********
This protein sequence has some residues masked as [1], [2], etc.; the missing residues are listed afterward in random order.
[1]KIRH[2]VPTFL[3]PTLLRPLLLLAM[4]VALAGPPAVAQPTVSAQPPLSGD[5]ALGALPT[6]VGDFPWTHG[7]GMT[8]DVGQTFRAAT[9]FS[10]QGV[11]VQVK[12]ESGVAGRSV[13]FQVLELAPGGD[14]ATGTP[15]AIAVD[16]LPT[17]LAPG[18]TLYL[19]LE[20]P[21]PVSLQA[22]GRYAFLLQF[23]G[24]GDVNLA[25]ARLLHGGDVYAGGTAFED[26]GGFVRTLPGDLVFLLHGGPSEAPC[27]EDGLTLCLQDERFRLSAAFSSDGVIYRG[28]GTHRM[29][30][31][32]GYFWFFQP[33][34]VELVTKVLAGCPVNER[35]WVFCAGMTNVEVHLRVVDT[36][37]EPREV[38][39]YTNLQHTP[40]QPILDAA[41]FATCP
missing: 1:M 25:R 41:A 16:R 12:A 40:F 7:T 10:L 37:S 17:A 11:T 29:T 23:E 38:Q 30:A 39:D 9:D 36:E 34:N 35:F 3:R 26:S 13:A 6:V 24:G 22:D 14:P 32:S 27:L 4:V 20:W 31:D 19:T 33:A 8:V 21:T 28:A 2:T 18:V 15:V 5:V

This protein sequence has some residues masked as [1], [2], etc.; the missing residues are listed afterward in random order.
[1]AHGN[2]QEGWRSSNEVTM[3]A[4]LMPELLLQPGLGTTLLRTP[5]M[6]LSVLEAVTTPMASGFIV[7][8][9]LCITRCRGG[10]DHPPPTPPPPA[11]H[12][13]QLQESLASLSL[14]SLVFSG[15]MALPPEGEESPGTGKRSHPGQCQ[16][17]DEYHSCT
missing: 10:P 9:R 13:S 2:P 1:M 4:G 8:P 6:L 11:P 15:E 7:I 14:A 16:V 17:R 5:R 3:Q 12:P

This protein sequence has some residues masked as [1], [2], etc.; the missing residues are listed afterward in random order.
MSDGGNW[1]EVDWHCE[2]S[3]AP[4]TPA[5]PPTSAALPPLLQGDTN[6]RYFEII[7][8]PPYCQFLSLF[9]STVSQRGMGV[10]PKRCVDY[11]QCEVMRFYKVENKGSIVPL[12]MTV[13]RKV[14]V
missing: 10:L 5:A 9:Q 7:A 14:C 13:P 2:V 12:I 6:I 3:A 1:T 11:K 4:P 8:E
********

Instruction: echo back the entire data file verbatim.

This protein sequence has some residues masked as [1], [2], etc.; the missing residues are listed afterward in random order.
[1]KIRH[2]VPTFL[3]PTLLRPLLLLAM[4]VALAGPPAVAQPTVSAQPPLSGD[5]ALGALPT[6]VGDFPWTHG[7]GMT[8]DVGQTFRAAT[9]FS[10]QGV[11]VQVK[12]ESGVAGRSV[13]FQVLELAPGGD[14]ATGTP[15]AIAVD[16]LPT[17]LAPG[18]TLYL[19]LE[20]P[21]PVSLQA[22]GRYAFLLQF[23]G[24]GDVNLA[25]ARLLHGGDVYAGGTAFED[26]GGFVRTLPGDLVFLLHGGPSEAPC[27]EDGLTLCLQDERFRLSAAFSSDGVIYRG[28]GTHRM[29][30][31][32]GYFWFFQP[33][34]VELVTKVLAGCPVNER[35]WVFCAGMTNVEVHLRVVDT[36][37]EPREV[38][39]YTNLQHTP[40]QPILDAA[41]FATCP
missing: 1:M 25:R 41:A 16:R 12:A 40:F 7:T 10:L 37:S 17:A 11:T 29:T 23:E 38:Q 30:A 39:D 9:D 36:E 34:N 35:F 3:R 26:S 13:A 6:V 24:G 22:D 14:P 32:S 27:L 4:V 20:W 31:D 19:T 33:A 8:V 21:T 28:A 2:T 18:V 15:V 5:V

This protein sequence has some residues masked as [1], [2], etc.; the missing residues are listed afterward in random order.
[1]AHGN[2]QEGWRSSNEVTM[3]A[4]LMPELLLQPGLGTTLLRTP[5]M[6]LSVLEAVTTPMASGFIV[7][8][9]LCITRCRGG[10]DHPPPTPPPPA[11]H[12][13]QLQESLASLSL[14]SLVFSG[15]MALPPEGEESPGTGKRSHPGQCQ[16][17]DEYHSCT
missing: 10:P 9:R 13:S 2:P 1:M 4:G 8:P 6:L 11:P 15:E 7:I 14:A 16:V 17:R 5:R 3:Q 12:P

This protein sequence has some residues masked as [1], [2], etc.; the missing residues are listed afterward in random order.
MSDGGNW[1]EVDWHCE[2]S[3]AP[4]TPA[5]PPTSAALPPLLQGDTN[6]RYFEII[7][8]PPYCQFLSLF[9]STVSQRGMGV[10]PKRCVDY[11]QCEVMRFYKVENKGSIVPL[12]MTV[13]RKV[14]V
missing: 10:L 5:A 9:Q 7:A 14:C 13:P 2:V 12:I 6:I 3:A 1:T 11:K 4:P 8:E